Banking turmoil that started with the collapse of Silicon Valley Bank just over a week ago has now spread to the rescue of a major European bank and a joint operation by the world’s central banks that brings back uncomfortable memories of the great financial crisis.
Over the weekend, Swiss regulators engineered a rescue deal in which UBS Group AG will pay $3.23 billion for its troubled rival Credit Suisse Group AG and assume up to US$5.4 billion in losses. The Federal Reserve, the Bank of Canada and four other central banks also announced a joint action to boost liquidity in the global financial system. It was all done to stem a crisis of confidence threatening to spread across financial markets.
But relief over these measures appears to have been short-lived. Banks stocks plunged today, with Credit Suisse falling 62 per cent in pre-market trade; UBS lost 7.1 per cent. This followed a day of heavy selling in Asian markets.
“It should be clear that after more than a week into the banking panic, and two interventions organized by the authorities, this problem is not going away. Quite the contrary, it has gone global,” Mike O’Rourke, chief market strategist, Jones Trading, told Reuters.
Whether this develops into a global crisis depends on the answers to three questions, wrote Neil Shearing, Capital Economics chief economist this morning.
1. Have policymakers done enough?
How markets interpret the forced takeover of Credit Suisse by its Swiss rival UBS will be key. On the surface it looks like the best way to end doubts about the bank’s viability, said Shearing, but …
There’s that fire-sale price. The US$3.25 billion UBS is paying is only about 13 per cent of Credit Suisse’s market value at the start of the year, suggesting that a large part of the bank’s US$570 billion assets are either impaired or perceived to be impaired, writes Shearing. “This could set in train renewed jitters about the health of banks.”
The reported decision to write off the subordinated “Additional Tier 1” bonds could also dent confidence in that asset class, especially if other institutions get into trouble, he said.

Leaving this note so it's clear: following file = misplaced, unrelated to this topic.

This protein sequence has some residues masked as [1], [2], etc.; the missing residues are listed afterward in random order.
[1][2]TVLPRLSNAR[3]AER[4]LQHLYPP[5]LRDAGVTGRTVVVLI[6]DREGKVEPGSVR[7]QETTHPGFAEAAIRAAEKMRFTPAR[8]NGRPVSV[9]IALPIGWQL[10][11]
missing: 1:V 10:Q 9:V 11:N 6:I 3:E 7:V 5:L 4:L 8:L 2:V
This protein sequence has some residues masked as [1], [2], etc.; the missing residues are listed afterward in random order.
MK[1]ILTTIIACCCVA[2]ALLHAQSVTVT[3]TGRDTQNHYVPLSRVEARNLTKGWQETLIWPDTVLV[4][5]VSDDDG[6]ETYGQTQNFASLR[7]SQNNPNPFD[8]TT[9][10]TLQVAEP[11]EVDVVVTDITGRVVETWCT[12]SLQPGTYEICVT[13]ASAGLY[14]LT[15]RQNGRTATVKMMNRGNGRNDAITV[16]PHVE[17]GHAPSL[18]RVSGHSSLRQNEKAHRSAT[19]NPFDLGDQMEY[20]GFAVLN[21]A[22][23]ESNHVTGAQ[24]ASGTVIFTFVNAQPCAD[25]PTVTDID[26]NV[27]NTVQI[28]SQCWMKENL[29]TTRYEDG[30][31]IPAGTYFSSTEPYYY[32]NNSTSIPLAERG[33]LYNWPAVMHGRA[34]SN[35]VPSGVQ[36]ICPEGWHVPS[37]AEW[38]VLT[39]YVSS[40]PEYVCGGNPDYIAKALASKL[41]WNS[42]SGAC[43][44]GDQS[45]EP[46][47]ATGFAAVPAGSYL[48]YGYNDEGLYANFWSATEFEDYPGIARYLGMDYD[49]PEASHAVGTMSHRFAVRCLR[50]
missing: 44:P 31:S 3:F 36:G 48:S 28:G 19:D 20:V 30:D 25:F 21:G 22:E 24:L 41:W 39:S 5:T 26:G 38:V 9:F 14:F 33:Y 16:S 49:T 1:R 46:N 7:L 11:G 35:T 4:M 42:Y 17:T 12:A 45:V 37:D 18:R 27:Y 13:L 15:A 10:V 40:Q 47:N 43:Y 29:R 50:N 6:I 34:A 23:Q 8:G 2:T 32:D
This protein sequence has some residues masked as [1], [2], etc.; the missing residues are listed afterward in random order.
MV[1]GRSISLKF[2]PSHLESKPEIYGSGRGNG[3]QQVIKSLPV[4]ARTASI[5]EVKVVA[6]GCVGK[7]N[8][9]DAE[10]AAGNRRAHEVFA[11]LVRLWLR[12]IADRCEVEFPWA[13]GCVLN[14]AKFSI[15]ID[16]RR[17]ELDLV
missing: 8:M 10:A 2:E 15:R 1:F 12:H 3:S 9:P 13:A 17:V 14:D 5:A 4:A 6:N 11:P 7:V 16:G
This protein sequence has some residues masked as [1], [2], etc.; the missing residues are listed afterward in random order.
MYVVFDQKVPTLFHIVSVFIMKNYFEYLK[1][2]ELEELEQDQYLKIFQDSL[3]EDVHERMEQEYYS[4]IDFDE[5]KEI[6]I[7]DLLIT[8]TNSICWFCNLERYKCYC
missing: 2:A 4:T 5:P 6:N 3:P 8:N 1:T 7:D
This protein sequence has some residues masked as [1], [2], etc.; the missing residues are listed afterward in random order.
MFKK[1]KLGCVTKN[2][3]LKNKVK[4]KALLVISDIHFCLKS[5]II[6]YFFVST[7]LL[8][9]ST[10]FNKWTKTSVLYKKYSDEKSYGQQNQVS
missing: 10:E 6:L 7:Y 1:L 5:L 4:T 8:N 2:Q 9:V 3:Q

“Only time will tell how this shotgun wedding is received,” said Shearing.
On the pro side, the global banking system remains well capitalized, he said. New tools are in place to provide liquidity, such as the currency swap lines between central banks that the Federal Bank, Bank of Canada and other central banks bolstered yesterday.
“A full-blown repeat of the Global Financial Crisis of 2007-08 therefore looks unlikely,” said Shearing.
However, “containing crises is a bit like a game of whack-a-mole – with new fires starting as existing ones are extinguished. A key issue over the next week will be whether problems arise in other institutions or parts of the financial system.”
2. Where do the dangers lie?
There are three areas to watch, says Shearing. First, more financial institutions could struggle with unrealized losses, which totalled US$620 billion for all U.S. banks and financial institutions at the end of 2022, according to the U.S. Federal Deposit Insurance Corporation.
If the institutions failed to hedge this risk a loss in confidence and run on deposits could force more of them to dump assets and realize losses.
Capital believes the U.S. banking system is in good enough shape that unrealized losses on bond portfolios won’t spark a system-wide crisis. Moreover, if an institution does need to raise cash, it should be able to use Fed facilities to do so.
Still if more smaller banks go the way of SVB it will add to market anxiety and possibly trigger another market sell-off.
Second, banks could get in trouble for other reasons.
“While it’s tempting to dismiss the problems at SVB, Signature Bank and Credit Suisse as idiosyncratic, they have revealed that problems are lurking in the financial system as interest rates rise,” Shearing said, adding that smaller European banks and shadow banks could be vulnerable.
Lastly, though many of the recent problems relate to bad management of interest rate risks, a more serious crisis could emerge if you add credit risk to the mix. Banks are likely to tighten lending conditions after the events of the past week, which could develop into a “vicious circle” in which tighter credit leads to a slower economy which leads to rising defaults. Shearing says economies with overvalued housing markets face the biggest threat of this (Canada take note).
3. What does it mean for monetary policy?
While there’s been speculation that the Fed will pause rate hikes this week in light of the banking turmoil, Capital expects it and the Bank of England to stay the course and raise rates.
The Bank of England’s response to the pension scheme crisis last fall — when the central bank curbed financial strains by providing liquidity at the same time as raising rates to battle inflation — could be a template for any trouble to come, said Shearing.
The European Central Bank followed suit last week by raising its rate 50 basis points as planned while committing to be the lender of last resort.
“But this is a perilously difficult path for central banks to tread,” said Shearing.
What will be key in the days ahead will be how much these crises cause banks to reduce credit availability. While Capital economists think we’ll avoid the vicious circle, they also believe that interest rates will likely end up lower than the markets thought a few weeks ago.